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Home > News > Interview

The Rediff Interview/Lt Gen V G Patankar

April 08, 2003

This is the second part of Associate Editor Chindu Sreedharan's interview with Lieutenant General Vinayak Gopal Patankar, security adviser to the Jammu and Kashmir chief minister. Click to read part one.

The US pressure after 9/11 was said to have checked infiltration from Pakistan and led to the dismantling of terrorist camps there. What is the situation since then?

You could say there are three stages in infiltration. One is the training area. Immediately after recruitment of a terrorist, he is taken to a training area. That has undergone some changes. I will come to that in a minute. He is then dropped into a holding area, which is close to a launch pad. And then finally he is brought to a launch pad.

Now coming to the training camps, yes, post-9/11 a large number of camps were closed down in Pakistan and shifted to PoK. Similarly, there were a large number of camps on the Pakistan-Afghanistan border. Some of them continue, though we are not sure of the numbers, because they constantly keep shifting. Just prior to 9/11 we knew the existence of 12 such camps, confirmed.

Along the LoC, the number was in the 60s and 70s and overall there were about a hundred camps. Today we are not sure how many of these camps remain on the Pakistan-Afghanistan border.

In the other camps, which have shifted from mainland Pakistan to PoK, there have been two or three major changes. Number one is, whereas the numbers of the camps have reduced, the population in each camp has increased -- in some cases, more than doubled.

The second major thing, the camps are now being depicted as settlements. As if they are displaced people, like a refugee camp. There is a semblance of day-to-day routines being observed there, including a little bit of agricultural activity around these settlements in PoK. Now there is no board announcing to the whole world this is a Lashkar [Lashkar-e-Tayiba] camp or Jaish [Jaish-e-Mohammad] camp.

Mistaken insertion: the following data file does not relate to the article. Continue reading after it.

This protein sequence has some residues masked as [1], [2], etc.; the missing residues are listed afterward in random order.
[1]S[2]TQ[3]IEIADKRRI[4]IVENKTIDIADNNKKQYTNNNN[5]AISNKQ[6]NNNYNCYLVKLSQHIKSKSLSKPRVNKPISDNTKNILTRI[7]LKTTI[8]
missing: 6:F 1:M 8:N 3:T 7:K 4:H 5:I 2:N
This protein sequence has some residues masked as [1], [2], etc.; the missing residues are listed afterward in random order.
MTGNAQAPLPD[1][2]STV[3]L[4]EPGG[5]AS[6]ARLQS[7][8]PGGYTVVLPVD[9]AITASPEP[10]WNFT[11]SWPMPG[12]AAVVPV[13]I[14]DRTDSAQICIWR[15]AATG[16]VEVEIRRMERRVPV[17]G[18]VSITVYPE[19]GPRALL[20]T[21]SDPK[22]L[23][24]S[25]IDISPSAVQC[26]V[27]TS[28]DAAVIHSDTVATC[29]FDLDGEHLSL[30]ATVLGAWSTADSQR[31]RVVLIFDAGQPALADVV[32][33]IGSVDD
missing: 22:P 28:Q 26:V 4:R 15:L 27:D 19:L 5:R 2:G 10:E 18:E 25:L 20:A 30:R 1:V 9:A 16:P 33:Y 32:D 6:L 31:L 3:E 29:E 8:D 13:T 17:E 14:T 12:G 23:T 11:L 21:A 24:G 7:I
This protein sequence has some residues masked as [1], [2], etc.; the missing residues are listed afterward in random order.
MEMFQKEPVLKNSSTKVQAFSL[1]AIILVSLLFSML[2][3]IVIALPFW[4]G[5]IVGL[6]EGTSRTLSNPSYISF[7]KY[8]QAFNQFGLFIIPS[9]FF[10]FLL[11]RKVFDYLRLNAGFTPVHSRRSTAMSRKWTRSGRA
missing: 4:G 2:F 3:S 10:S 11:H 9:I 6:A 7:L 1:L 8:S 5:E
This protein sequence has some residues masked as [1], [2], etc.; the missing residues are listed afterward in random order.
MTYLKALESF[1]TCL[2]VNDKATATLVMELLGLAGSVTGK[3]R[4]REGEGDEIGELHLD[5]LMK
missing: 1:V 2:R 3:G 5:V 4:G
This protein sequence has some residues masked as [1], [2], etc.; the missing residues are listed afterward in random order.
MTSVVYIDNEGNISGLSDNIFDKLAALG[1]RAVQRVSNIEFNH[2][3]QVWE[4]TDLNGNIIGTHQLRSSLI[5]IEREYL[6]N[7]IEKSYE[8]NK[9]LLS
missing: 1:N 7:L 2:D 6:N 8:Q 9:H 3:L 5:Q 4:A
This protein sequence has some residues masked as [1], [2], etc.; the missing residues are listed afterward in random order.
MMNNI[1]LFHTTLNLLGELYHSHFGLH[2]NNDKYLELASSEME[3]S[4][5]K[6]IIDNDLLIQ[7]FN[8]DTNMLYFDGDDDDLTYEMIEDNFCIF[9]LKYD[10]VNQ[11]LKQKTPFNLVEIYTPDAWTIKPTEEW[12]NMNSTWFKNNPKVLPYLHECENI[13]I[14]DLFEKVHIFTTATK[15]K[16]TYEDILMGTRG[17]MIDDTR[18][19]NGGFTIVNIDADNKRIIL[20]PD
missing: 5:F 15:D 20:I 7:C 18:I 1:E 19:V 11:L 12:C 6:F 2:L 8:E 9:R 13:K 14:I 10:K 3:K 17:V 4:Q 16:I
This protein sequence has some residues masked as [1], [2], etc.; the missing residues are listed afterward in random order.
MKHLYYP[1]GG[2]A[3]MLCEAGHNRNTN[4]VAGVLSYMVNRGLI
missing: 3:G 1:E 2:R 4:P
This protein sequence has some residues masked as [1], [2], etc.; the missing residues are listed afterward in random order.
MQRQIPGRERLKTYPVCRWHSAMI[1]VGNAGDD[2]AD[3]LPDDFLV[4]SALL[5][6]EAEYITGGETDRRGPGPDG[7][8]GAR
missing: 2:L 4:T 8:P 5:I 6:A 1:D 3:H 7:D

Training, the actual firing and military part, is conducted away from such camps. Families are present.

The holding areas keep shifting, depending on the season, depending on the success they get on particular routes. So the launch pads also change. It is a sort of dynamic thing.

So, by and large, as far as he is concerned, his business is as usual. There are training camps, there are launch pads, there are holding areas.

How many training camps exist now?

Overall, there are 50 to 60 even now. Earlier those were spread all over Pakistan. Now most of them are in PoK.

What's your estimate of the number of terrorists in the valley?

One could put the number at around 3,000. About 2,000 terrorists in the valley. Another 1,000 to 1,500 in the Jammu region.

Last year too wasn't that the same figure the army had given out?

Yeah. That's exactly how it seems to work. You maintain a certain number to carry out activity at a sub-critical level so that at no point the threshold of tolerance of India or the international community is crossed to put it in a different bracket of violence, as terrorist activity per se. Give or take a few 100s up or down, [3,000] is the number they would like to maintain.

Should that number deplete because of greater success by security forces, it has to be made up. It is generally done by infiltrating. So that's where it starts getting calibrated.

Now, to get people to infiltrate, you have to recruit so many. So it sorts of goes back... Since the local recruitment is dwindling, and the local population is no longer supportive of this terrorist activity, they have to find people elsewhere. Mostly from Pakistan and PoK -- I think 80 per cent of the foreign terrorists who come into our country are from Pakistan and PoK. That's why the percentage of foreign terrorists has gone up dramatically.

What is that percentage now?

If you take only the valley, it would be about 60 per cent. But if you take the Jammu region too, there the local support is even less. There the numbers have to be made up by foreign terrorists even more. It would be in the region of 80 to 85 per cent there. So overall we are looking at a foreign terrorist content of something like 70 per cent.